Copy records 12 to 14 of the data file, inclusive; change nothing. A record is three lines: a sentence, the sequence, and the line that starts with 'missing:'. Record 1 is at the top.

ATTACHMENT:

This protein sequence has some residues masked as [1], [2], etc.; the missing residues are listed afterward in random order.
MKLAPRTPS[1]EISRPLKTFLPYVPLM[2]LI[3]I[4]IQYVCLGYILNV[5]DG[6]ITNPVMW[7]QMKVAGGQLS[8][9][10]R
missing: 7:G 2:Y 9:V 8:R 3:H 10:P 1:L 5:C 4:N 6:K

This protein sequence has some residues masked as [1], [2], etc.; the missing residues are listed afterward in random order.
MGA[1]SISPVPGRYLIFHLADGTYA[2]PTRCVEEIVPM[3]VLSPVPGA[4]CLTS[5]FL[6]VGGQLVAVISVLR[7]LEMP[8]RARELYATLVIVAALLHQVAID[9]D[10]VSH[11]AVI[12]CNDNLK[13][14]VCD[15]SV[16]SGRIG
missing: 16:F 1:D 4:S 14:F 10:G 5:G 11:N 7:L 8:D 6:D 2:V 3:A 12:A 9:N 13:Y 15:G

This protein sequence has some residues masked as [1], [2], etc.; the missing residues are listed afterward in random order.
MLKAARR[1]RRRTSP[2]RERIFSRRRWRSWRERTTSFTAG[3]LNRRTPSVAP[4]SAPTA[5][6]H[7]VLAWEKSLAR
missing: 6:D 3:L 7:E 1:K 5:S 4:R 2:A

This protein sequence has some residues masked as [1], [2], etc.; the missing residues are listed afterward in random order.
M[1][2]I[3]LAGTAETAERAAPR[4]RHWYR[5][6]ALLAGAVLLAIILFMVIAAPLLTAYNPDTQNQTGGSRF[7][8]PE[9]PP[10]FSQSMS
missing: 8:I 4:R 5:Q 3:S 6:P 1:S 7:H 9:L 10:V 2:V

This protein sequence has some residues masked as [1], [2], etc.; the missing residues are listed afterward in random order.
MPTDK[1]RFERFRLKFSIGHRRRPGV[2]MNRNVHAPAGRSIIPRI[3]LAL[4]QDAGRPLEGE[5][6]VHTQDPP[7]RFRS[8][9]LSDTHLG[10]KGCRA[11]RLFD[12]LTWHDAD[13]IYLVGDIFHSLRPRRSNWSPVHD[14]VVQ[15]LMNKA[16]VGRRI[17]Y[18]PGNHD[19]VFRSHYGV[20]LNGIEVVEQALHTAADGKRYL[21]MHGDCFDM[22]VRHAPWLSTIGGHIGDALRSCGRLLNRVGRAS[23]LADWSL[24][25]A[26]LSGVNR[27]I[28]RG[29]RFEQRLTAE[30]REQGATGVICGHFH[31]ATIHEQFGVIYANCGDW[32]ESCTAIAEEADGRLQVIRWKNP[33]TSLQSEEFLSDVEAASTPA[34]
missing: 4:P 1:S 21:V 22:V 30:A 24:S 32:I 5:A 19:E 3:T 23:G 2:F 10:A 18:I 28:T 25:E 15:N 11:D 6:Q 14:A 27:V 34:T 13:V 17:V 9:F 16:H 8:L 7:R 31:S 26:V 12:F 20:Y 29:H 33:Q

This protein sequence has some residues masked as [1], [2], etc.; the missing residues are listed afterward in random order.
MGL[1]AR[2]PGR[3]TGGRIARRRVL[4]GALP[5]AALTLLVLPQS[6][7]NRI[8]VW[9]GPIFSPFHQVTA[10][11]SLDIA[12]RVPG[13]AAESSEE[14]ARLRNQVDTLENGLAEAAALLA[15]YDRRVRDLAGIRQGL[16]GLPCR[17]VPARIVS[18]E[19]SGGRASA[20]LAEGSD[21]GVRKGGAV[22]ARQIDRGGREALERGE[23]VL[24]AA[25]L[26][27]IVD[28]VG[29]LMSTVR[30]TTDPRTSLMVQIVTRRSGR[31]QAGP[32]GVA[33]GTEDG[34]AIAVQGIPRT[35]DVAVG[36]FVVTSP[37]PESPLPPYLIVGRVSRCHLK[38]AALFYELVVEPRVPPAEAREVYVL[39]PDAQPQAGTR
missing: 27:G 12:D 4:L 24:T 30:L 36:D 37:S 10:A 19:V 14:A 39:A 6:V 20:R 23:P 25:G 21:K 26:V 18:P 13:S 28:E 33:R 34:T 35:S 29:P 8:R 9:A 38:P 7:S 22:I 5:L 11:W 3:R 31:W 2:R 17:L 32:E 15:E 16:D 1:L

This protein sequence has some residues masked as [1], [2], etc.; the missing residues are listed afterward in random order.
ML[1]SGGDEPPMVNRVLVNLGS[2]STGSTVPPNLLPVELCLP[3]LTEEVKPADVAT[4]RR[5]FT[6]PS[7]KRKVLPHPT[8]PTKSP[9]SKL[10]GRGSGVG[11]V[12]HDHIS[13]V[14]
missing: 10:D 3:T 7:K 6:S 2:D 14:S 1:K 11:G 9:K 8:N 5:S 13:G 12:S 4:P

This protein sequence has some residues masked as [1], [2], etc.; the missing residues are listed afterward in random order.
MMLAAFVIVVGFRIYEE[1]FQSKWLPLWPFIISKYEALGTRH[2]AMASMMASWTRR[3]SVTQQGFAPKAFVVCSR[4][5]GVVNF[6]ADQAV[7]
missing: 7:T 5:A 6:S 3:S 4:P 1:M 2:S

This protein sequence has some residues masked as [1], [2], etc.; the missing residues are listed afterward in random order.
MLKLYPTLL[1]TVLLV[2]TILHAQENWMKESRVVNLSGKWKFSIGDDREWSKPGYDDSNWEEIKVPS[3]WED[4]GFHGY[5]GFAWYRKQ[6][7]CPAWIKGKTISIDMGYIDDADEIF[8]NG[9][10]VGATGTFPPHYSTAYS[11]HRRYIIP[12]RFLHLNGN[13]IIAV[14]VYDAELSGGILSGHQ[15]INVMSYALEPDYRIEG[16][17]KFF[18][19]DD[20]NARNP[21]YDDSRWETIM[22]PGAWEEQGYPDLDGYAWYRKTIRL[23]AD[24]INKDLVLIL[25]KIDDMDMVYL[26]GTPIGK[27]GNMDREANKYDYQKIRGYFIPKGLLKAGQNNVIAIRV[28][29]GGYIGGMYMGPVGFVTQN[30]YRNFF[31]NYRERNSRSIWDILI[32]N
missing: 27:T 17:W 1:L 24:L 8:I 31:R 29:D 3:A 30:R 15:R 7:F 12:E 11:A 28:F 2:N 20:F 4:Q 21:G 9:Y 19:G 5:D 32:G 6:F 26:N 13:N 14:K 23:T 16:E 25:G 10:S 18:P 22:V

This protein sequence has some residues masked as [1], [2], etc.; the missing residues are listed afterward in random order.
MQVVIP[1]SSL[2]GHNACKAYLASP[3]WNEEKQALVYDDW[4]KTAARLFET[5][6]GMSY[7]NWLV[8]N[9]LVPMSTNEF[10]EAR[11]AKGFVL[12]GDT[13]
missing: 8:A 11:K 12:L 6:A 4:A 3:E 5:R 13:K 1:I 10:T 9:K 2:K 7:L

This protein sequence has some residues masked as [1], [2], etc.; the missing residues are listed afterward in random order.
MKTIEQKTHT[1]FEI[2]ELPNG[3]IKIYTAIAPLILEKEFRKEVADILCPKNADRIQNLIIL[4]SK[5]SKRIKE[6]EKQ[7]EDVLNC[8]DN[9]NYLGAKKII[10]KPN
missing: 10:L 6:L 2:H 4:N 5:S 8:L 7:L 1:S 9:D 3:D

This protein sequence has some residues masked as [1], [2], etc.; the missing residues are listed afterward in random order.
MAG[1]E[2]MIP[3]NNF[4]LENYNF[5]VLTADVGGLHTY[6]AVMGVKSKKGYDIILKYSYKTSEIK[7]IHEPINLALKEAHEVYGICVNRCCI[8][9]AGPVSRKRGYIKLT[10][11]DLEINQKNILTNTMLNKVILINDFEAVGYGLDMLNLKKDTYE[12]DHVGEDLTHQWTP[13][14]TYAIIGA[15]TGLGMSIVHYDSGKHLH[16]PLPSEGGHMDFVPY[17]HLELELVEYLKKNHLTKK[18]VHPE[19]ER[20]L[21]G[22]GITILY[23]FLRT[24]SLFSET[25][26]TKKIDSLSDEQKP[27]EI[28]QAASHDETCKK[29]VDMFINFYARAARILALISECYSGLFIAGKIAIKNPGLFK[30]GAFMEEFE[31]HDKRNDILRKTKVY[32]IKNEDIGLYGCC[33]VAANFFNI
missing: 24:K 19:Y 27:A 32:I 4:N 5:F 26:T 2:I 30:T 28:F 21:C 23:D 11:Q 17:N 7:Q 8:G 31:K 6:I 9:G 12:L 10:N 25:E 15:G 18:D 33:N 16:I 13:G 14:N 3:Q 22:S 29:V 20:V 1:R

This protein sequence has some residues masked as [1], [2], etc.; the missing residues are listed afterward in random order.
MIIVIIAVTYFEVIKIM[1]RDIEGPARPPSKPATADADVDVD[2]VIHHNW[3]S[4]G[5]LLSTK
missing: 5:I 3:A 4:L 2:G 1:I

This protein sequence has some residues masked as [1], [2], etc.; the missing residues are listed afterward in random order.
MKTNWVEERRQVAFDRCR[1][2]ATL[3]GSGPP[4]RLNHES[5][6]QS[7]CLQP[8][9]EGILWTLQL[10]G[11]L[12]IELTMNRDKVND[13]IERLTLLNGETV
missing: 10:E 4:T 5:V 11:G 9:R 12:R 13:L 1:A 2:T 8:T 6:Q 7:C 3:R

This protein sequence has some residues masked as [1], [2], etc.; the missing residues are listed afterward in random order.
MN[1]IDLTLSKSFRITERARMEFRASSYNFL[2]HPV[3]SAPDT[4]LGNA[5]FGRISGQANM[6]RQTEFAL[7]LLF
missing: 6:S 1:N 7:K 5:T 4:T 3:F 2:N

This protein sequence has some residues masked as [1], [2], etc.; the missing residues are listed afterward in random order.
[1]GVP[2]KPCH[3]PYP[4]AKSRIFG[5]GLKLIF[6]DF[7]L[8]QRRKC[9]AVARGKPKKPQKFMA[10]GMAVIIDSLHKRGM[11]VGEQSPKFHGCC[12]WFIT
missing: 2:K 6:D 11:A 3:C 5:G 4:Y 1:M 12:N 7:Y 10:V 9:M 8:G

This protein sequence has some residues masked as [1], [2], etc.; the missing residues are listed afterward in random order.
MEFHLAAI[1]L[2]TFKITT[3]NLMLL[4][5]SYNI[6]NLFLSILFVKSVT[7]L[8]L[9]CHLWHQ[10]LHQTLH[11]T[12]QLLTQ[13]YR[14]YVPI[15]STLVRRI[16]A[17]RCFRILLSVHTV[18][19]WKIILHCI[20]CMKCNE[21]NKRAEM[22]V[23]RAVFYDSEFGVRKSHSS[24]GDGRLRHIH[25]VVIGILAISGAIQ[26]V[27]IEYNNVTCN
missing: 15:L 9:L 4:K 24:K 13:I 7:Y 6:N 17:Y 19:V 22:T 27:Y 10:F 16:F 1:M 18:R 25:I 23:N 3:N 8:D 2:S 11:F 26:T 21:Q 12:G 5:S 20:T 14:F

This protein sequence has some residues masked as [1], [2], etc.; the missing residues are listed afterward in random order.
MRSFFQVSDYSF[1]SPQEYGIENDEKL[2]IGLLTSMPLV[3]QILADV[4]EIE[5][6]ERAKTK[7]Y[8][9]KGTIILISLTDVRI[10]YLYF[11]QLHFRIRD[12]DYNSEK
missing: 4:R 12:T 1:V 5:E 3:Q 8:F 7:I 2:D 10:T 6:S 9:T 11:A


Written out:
This protein sequence has some residues masked as [1], [2], etc.; the missing residues are listed afterward in random order.
MAG[1]E[2]MIP[3]NNF[4]LENYNF[5]VLTADVGGLHTY[6]AVMGVKSKKGYDIILKYSYKTSEIK[7]IHEPINLALKEAHEVYGICVNRCCI[8][9]AGPVSRKRGYIKLT[10][11]DLEINQKNILTNTMLNKVILINDFEAVGYGLDMLNLKKDTYE[12]DHVGEDLTHQWTP[13][14]TYAIIGA[15]TGLGMSIVHYDSGKHLH[16]PLPSEGGHMDFVPY[17]HLELELVEYLKKNHLTKK[18]VHPE[19]ER[20]L[21]G[22]GITILY[23]FLRT[24]SLFSET[25][26]TKKIDSLSDEQKP[27]EI[28]QAASHDETCKK[29]VDMFINFYARAARILALISECYSGLFIAGKIAIKNPGLFK[30]GAFMEEFE[31]HDKRNDILRKTKVY[32]IKNEDIGLYGCC[33]VAANFFNI
missing: 24:K 19:Y 27:A 32:I 4:N 5:F 26:T 2:I 30:T 28:F 21:C 23:D 11:Q 17:N 7:Q 8:G 31:K 6:I 9:G 12:L 10:N 25:E 15:G 18:D 33:N 16:I 13:G 14:N 3:Q 22:S 29:V 20:V 1:R

This protein sequence has some residues masked as [1], [2], etc.; the missing residues are listed afterward in random order.
MIIVIIAVTYFEVIKIM[1]RDIEGPARPPSKPATADADVDVD[2]VIHHNW[3]S[4]G[5]LLSTK
missing: 5:I 3:A 4:L 2:G 1:I

This protein sequence has some residues masked as [1], [2], etc.; the missing residues are listed afterward in random order.
MKTNWVEERRQVAFDRCR[1][2]ATL[3]GSGPP[4]RLNHES[5][6]QS[7]CLQP[8][9]EGILWTLQL[10]G[11]L[12]IELTMNRDKVND[13]IERLTLLNGETV
missing: 10:E 4:T 5:V 11:G 9:R 12:R 13:L 1:A 2:T 8:T 6:Q 7:C 3:R